News Release

Elder McKay Explains Why the Church Purchased the Kirtland Temple

“The significance of what happened in this temple cannot be overstated,” the Church Historian and Recorder says

Some may wonder why The Church of Jesus Christ of Latter-day Saints would ever spend significant money on anything other than humanitarian aid. For example, why would the Church spend US$192.5 million to purchase the Kirtland Temple and other properties, documents and artifacts, as it did earlier this year?

To those people, the Church’s Historian and Recorder Elder Kyle S. McKay points to a specific date and place in the past: April 3, 1836, in Kirtland, Ohio. On that day, Jesus Christ gave significant priesthood keys to Joseph Smith.

Speaking to attendees at the annual 2024 Mormon History Association conference held this year near Kirtland on Thursday, June 13, 2024, Elder McKay said it is essential to understand the concepts of priesthood and priesthood keys. If one comprehends these, he said, one can better “appreciate the significance of what was restored” to the earth on that day in 1836.

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Elder McKay explained that the priesthood is the power of God delegated to man on earth to act in God’s name for the salvation of God’s children. The keys of the priesthood are the authority to direct how, when and where that power is exercised. The priesthood has all power to do all of God’s work.

“There is little we do in this Church of lasting significance that is not done under the authority of the keys restored on April 3, 1836, in the Kirtland Temple,” Elder McKay said. “Please understand, the Church did not consider itself deficient or incomplete without these historic properties, but these things do provide a magnificent reminder of God’s dealings with His people — sacred evidence of the greatest Restoration ever.”

Visitors are given a tour of the Kirtland Temple by missionaries of The Church of Jesus Christ of Latter-day Saints in Kirtland, Ohio on June 11, 2024.2024 by Intellectual Reserve, Inc. All rights reserved.
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Hillary Kirkham, a curator with the Church History Department, seconded Elder McKay’s comments.

“We have these buildings, artifacts, documents,” she said. “But, at the end of the day, they can help testify of the gospel and of what God has done for his children. That’s the value. When visitors come, they can be in these buildings and see these artifacts or these documents, and the Spirit can testify to them.”

On March 5, 2024, ownership of the Kirtland Temple and several historic buildings in Nauvoo, Illinois, along with documents and artifacts, were transferred from Community of Christ to the Church of Jesus Christ. Twenty days later, these properties opened for free public tours under the Church’s stewardship.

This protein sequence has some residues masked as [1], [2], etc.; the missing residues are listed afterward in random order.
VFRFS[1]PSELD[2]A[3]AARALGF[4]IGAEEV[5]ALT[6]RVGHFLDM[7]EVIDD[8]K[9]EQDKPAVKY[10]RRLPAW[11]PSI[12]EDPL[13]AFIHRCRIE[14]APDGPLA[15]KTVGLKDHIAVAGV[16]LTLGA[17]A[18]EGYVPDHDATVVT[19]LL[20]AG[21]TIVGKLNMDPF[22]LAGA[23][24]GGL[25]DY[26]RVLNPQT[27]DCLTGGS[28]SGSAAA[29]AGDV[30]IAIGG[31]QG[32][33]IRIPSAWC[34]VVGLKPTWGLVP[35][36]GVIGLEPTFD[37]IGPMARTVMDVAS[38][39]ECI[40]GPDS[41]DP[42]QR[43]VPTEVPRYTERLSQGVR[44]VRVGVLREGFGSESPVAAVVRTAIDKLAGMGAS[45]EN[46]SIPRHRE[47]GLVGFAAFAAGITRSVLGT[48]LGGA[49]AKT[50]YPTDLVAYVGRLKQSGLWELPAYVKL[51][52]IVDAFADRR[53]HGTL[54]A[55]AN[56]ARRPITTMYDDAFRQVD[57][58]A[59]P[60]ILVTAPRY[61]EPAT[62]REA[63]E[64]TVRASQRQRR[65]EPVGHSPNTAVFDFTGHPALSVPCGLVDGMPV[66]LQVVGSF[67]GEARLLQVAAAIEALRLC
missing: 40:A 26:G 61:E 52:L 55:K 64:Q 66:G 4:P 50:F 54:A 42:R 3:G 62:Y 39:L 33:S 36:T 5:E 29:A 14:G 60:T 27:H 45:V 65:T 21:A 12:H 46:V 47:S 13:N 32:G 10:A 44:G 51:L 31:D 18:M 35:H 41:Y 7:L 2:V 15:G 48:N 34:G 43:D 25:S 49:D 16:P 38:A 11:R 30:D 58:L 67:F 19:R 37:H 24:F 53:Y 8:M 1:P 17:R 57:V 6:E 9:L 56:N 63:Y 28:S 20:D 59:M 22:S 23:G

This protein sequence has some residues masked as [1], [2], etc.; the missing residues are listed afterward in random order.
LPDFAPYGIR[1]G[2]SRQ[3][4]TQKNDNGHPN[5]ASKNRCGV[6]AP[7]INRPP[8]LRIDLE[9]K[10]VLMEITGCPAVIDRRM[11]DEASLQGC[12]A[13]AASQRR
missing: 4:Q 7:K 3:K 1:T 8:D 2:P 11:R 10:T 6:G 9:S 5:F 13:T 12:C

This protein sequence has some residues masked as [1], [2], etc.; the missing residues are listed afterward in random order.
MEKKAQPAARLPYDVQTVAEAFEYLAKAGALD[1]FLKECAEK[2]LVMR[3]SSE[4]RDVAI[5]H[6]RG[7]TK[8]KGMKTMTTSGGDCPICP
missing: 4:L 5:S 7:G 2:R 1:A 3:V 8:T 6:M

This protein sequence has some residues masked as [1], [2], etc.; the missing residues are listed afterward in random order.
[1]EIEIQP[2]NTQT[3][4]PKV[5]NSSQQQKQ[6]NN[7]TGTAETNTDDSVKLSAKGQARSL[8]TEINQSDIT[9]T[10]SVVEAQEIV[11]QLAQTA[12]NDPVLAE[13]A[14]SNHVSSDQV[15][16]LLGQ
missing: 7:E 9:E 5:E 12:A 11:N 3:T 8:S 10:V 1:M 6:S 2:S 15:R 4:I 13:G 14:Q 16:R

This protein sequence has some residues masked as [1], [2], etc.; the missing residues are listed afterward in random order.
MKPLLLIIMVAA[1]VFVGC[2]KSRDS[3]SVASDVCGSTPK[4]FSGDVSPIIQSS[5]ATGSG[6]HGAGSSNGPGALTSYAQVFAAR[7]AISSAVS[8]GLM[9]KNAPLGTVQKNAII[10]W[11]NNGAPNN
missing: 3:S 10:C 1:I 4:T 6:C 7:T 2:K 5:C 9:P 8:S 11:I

In an interview with Church Newsroom, Elder McKay said the transition of ownership was “nothing short of miraculous.”

“Bishop [W. Christopher] Waddell was assigned to be the chief spokesman for the Church. He has observed and I have observed in working with him that it has gone so smoothly,” Elder McKay said. “It took time over a year, but it was just so open and so honest and so smooth and so amicable.”

It was a process suitable for sacred space.

“There are very few places on the earth where we can point to and say, ‘The Savior was here,’” said Ben Pykles, director of Church Historic Sites. “We are delighted that we can continue to share this special place, the Kirtland Temple.”

In the Kirtland Temple, Jesus appeared to Joseph Smith and Oliver Cowdery. He told them who He is. He forgave their sins. A vision followed of Moses giving them the keys of the gathering of Israel. Elias then appeared with “the dispensation of the gospel of Abraham.” Last was Elijah, announcing that the time had come to turn the hearts of the fathers to the children and the hearts of the children to the fathers. Having thus spoken, Elijah restored the “keys of this dispensation,” or what the Church today calls the sealing power.

Kirtland historian Karl Anderson visits with Church Historic Sites director Ben Pykles, at the Kirtland Temple on June 14, 2024.2024 by Intellectual Reserve, Inc. All rights reserved.
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Kirtland Historian Karl Anderson said Joseph Smith called this time the Church’s “Pentecostal period.”

“Kirtland is a place where you feel this spirit that’s here. I’ve not found [it] to that extent anywhere else,” Anderson said. “These are holy places, I believe, wherever deity appears. And you feel that this is holy ground.”

Elder McKay agreed, noting that the power of what happened in Kirtland “affects all of us.”

“The significance of what happened in this temple cannot be overstated,” Elder McKay said. “It is glorious. It is eternal. It is heavenly.”

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